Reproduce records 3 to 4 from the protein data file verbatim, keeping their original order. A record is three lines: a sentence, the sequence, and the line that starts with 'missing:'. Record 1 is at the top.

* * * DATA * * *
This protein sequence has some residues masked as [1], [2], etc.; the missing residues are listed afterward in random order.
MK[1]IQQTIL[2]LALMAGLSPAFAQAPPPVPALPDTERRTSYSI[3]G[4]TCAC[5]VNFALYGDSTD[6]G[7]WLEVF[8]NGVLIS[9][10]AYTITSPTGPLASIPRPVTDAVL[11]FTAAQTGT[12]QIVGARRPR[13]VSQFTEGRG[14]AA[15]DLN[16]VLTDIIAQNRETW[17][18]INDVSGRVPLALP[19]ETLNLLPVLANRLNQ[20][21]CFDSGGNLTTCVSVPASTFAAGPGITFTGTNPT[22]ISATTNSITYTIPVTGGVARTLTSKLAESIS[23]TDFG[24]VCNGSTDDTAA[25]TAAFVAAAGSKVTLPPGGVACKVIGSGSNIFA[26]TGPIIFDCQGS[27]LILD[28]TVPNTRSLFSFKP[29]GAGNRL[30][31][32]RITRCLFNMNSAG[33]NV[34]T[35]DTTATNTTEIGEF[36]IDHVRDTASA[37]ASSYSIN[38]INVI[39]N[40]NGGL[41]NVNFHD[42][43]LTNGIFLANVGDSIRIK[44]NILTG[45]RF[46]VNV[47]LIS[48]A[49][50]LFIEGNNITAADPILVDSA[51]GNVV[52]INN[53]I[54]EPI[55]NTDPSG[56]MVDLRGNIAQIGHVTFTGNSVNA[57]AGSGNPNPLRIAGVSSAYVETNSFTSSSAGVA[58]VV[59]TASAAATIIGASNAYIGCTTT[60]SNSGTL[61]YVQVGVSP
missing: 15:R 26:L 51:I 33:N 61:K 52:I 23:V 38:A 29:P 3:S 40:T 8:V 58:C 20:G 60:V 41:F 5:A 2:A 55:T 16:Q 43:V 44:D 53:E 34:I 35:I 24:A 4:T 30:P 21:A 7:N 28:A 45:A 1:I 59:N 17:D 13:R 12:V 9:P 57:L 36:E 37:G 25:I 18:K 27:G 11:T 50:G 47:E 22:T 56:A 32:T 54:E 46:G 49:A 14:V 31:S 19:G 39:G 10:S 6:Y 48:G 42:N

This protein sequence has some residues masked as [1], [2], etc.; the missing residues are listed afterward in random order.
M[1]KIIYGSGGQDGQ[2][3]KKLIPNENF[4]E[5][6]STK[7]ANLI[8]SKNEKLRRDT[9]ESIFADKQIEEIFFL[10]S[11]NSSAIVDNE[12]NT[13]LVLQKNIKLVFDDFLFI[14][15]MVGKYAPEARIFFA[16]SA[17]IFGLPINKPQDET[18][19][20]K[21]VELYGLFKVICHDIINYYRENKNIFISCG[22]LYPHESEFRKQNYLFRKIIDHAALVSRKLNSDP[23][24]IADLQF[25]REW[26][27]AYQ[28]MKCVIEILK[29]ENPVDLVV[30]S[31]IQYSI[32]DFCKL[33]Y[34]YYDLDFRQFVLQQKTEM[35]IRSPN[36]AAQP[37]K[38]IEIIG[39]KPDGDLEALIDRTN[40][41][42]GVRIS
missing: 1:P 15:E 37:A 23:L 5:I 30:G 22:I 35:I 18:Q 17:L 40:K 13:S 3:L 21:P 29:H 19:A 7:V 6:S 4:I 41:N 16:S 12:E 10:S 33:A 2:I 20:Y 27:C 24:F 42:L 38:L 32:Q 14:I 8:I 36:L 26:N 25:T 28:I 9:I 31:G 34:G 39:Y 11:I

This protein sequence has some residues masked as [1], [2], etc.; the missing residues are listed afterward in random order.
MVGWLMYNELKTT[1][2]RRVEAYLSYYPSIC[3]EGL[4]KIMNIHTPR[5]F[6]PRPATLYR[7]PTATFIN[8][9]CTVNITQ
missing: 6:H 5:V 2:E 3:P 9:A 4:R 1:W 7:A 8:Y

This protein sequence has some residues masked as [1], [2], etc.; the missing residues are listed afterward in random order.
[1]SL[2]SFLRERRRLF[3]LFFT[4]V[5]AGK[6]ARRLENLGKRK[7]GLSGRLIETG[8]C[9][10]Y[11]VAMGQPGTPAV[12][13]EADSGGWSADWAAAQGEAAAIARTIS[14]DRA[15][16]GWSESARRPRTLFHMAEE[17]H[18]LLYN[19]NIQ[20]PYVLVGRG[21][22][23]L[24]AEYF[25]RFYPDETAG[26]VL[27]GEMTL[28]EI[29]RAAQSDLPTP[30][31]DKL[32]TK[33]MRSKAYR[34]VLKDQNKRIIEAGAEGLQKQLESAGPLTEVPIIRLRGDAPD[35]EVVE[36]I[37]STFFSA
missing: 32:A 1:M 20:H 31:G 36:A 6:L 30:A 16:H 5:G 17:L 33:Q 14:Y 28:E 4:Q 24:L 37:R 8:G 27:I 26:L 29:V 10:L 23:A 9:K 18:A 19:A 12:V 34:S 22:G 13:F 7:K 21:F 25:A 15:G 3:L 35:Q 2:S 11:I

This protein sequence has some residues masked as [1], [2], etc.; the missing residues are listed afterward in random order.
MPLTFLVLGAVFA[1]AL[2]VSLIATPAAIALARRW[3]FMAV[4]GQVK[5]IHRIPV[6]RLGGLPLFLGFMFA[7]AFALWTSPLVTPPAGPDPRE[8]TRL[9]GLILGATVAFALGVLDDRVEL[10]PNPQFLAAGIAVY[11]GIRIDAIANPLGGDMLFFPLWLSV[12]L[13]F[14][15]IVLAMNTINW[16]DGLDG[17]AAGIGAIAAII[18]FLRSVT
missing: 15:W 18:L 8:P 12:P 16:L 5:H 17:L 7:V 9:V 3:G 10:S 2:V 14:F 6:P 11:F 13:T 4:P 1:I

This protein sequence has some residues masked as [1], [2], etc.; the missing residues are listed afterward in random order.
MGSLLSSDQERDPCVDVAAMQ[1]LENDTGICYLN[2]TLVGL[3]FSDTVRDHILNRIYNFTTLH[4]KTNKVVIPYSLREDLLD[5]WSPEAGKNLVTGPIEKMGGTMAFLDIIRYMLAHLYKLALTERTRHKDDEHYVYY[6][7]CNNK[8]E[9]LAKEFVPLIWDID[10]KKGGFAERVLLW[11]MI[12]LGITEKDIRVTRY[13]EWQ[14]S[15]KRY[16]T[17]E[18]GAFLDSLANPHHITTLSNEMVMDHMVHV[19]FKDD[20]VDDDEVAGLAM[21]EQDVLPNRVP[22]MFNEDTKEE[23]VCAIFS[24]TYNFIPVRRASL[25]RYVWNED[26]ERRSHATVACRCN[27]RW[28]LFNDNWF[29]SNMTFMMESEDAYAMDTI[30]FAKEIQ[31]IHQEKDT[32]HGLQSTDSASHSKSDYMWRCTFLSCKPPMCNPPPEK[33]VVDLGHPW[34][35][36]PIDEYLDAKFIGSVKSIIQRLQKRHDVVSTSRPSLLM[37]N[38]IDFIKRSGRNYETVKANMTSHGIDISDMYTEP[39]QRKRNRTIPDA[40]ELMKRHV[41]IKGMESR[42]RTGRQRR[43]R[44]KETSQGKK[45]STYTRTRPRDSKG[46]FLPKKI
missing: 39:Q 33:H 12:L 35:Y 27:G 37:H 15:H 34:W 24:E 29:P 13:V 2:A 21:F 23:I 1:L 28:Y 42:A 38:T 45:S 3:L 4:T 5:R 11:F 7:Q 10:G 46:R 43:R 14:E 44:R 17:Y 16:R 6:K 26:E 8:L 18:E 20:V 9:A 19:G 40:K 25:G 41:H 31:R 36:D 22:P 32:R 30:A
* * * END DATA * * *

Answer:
This protein sequence has some residues masked as [1], [2], etc.; the missing residues are listed afterward in random order.
MVGWLMYNELKTT[1][2]RRVEAYLSYYPSIC[3]EGL[4]KIMNIHTPR[5]F[6]PRPATLYR[7]PTATFIN[8][9]CTVNITQ
missing: 6:H 5:V 2:E 3:P 9:A 4:R 1:W 7:A 8:Y

This protein sequence has some residues masked as [1], [2], etc.; the missing residues are listed afterward in random order.
[1]SL[2]SFLRERRRLF[3]LFFT[4]V[5]AGK[6]ARRLENLGKRK[7]GLSGRLIETG[8]C[9][10]Y[11]VAMGQPGTPAV[12][13]EADSGGWSADWAAAQGEAAAIARTIS[14]DRA[15][16]GWSESARRPRTLFHMAEE[17]H[18]LLYN[19]NIQ[20]PYVLVGRG[21][22][23]L[24]AEYF[25]RFYPDETAG[26]VL[27]GEMTL[28]EI[29]RAAQSDLPTP[30][31]DKL[32]TK[33]MRSKAYR[34]VLKDQNKRIIEAGAEGLQKQLESAGPLTEVPIIRLRGDAPD[35]EVVE[36]I[37]STFFSA
missing: 32:A 1:M 20:H 31:G 36:A 6:L 30:A 16:H 5:G 17:L 33:Q 14:Y 28:E 4:Q 24:L 37:R 8:G 27:I 26:L 29:V 10:L 23:A 9:K 18:A 19:A 12:V 34:S 22:G 13:F 7:K 21:F 25:A 15:G 3:L 35:Q 2:S 11:I